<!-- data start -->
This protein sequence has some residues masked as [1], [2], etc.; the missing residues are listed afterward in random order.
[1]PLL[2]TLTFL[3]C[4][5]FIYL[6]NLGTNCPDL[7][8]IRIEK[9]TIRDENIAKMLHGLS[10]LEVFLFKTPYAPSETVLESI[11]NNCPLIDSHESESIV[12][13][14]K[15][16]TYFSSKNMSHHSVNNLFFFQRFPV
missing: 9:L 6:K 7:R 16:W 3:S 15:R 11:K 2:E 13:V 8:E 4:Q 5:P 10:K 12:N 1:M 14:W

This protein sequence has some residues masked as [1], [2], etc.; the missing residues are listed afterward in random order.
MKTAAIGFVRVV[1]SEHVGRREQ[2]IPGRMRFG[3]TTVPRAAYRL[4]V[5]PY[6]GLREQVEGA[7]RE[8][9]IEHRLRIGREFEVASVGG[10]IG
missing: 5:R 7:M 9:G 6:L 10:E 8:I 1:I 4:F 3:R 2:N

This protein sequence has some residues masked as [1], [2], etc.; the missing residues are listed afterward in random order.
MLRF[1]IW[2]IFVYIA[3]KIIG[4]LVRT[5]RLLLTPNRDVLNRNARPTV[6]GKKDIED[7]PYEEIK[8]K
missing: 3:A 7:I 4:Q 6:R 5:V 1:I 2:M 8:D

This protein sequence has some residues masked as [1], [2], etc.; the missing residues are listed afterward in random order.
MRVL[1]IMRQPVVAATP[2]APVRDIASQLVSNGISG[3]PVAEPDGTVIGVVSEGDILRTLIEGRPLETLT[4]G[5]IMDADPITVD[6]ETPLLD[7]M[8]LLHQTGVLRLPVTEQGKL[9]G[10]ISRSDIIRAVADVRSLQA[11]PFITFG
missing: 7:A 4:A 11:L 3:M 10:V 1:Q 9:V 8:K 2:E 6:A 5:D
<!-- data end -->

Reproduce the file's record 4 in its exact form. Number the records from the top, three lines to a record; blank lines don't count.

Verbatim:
This protein sequence has some residues masked as [1], [2], etc.; the missing residues are listed afterward in random order.
MRVL[1]IMRQPVVAATP[2]APVRDIASQLVSNGISG[3]PVAEPDGTVIGVVSEGDILRTLIEGRPLETLT[4]G[5]IMDADPITVD[6]ETPLLD[7]M[8]LLHQTGVLRLPVTEQGKL[9]G[10]ISRSDIIRAVADVRSLQA[11]PFITFG
missing: 7:A 4:A 11:L 3:M 10:V 1:Q 9:V 8:K 2:E 6:A 5:D